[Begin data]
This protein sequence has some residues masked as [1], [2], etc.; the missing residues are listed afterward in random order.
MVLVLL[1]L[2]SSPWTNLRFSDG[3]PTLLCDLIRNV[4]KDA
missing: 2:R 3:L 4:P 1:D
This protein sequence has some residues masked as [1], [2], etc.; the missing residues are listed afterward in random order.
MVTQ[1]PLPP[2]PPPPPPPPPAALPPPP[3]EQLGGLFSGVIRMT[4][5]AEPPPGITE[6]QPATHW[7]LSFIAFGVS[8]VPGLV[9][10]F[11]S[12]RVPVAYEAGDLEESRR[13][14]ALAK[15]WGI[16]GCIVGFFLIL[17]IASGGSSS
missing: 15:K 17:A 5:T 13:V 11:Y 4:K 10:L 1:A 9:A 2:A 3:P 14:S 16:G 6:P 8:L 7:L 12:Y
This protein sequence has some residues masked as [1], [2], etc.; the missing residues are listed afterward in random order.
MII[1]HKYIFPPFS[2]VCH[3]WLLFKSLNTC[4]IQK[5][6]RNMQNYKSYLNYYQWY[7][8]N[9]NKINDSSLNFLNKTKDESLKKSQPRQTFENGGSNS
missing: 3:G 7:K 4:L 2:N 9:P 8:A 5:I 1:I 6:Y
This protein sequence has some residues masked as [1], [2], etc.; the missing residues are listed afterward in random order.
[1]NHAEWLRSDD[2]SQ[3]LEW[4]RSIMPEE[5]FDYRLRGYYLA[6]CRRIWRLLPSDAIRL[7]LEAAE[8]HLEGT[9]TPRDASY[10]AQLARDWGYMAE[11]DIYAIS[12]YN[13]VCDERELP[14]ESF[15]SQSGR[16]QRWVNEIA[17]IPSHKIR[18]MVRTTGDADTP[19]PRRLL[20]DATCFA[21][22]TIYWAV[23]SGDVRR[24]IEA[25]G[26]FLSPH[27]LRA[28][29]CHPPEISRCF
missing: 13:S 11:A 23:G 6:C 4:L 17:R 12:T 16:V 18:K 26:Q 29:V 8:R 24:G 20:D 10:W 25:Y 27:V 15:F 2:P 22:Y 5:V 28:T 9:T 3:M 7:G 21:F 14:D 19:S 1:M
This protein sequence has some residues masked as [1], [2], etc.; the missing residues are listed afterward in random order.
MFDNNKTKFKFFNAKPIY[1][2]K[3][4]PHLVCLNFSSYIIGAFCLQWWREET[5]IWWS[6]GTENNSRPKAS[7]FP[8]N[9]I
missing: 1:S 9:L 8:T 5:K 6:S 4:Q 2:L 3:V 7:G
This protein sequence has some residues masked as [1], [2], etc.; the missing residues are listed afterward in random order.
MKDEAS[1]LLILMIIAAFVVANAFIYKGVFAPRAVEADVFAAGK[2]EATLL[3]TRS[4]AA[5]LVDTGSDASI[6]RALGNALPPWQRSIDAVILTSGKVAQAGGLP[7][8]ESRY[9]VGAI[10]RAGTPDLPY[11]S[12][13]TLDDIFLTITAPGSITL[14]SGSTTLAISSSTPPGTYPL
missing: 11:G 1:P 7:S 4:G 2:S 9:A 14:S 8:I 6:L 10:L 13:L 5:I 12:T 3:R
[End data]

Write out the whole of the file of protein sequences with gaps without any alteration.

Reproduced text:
This protein sequence has some residues masked as [1], [2], etc.; the missing residues are listed afterward in random order.
MVLVLL[1]L[2]SSPWTNLRFSDG[3]PTLLCDLIRNV[4]KDA
missing: 2:R 3:L 4:P 1:D
This protein sequence has some residues masked as [1], [2], etc.; the missing residues are listed afterward in random order.
MVTQ[1]PLPP[2]PPPPPPPPPAALPPPP[3]EQLGGLFSGVIRMT[4][5]AEPPPGITE[6]QPATHW[7]LSFIAFGVS[8]VPGLV[9][10]F[11]S[12]RVPVAYEAGDLEESRR[13][14]ALAK[15]WGI[16]GCIVGFFLIL[17]IASGGSSS
missing: 15:K 17:A 5:T 13:V 11:Y 4:K 10:L 1:A 9:A 2:A 3:P 14:S 16:G 6:P 8:L 7:L 12:Y
This protein sequence has some residues masked as [1], [2], etc.; the missing residues are listed afterward in random order.
MII[1]HKYIFPPFS[2]VCH[3]WLLFKSLNTC[4]IQK[5][6]RNMQNYKSYLNYYQWY[7][8]N[9]NKINDSSLNFLNKTKDESLKKSQPRQTFENGGSNS
missing: 3:G 7:K 4:L 2:N 9:P 8:A 5:I 1:I 6:Y
This protein sequence has some residues masked as [1], [2], etc.; the missing residues are listed afterward in random order.
[1]NHAEWLRSDD[2]SQ[3]LEW[4]RSIMPEE[5]FDYRLRGYYLA[6]CRRIWRLLPSDAIRL[7]LEAAE[8]HLEGT[9]TPRDASY[10]AQLARDWGYMAE[11]DIYAIS[12]YN[13]VCDERELP[14]ESF[15]SQSGR[16]QRWVNEIA[17]IPSHKIR[18]MVRTTGDADTP[19]PRRLL[20]DATCFA[21][22]TIYWAV[23]SGDVRR[24]IEA[25]G[26]FLSPH[27]LRA[28][29]CHPPEISRCF
missing: 13:S 11:A 23:G 6:C 4:L 17:R 12:T 16:V 18:K 26:Q 29:V 8:R 24:G 20:D 10:W 25:Y 27:V 15:F 2:P 22:Y 5:V 28:T 9:T 3:M 7:G 21:F 14:D 19:S 1:M
This protein sequence has some residues masked as [1], [2], etc.; the missing residues are listed afterward in random order.
MFDNNKTKFKFFNAKPIY[1][2]K[3][4]PHLVCLNFSSYIIGAFCLQWWREET[5]IWWS[6]GTENNSRPKAS[7]FP[8]N[9]I
missing: 1:S 9:L 8:T 5:K 6:S 4:Q 2:L 3:V 7:G
This protein sequence has some residues masked as [1], [2], etc.; the missing residues are listed afterward in random order.
MKDEAS[1]LLILMIIAAFVVANAFIYKGVFAPRAVEADVFAAGK[2]EATLL[3]TRS[4]AA[5]LVDTGSDASI[6]RALGNALPPWQRSIDAVILTSGKVAQAGGLP[7][8]ESRY[9]VGAI[10]RAGTPDLPY[11]S[12][13]TLDDIFLTITAPGSITL[14]SGSTTLAISSSTPPGTYPL
missing: 11:G 1:P 7:S 4:G 2:S 9:A 14:S 8:I 6:L 10:L 13:L 5:I 12:T 3:R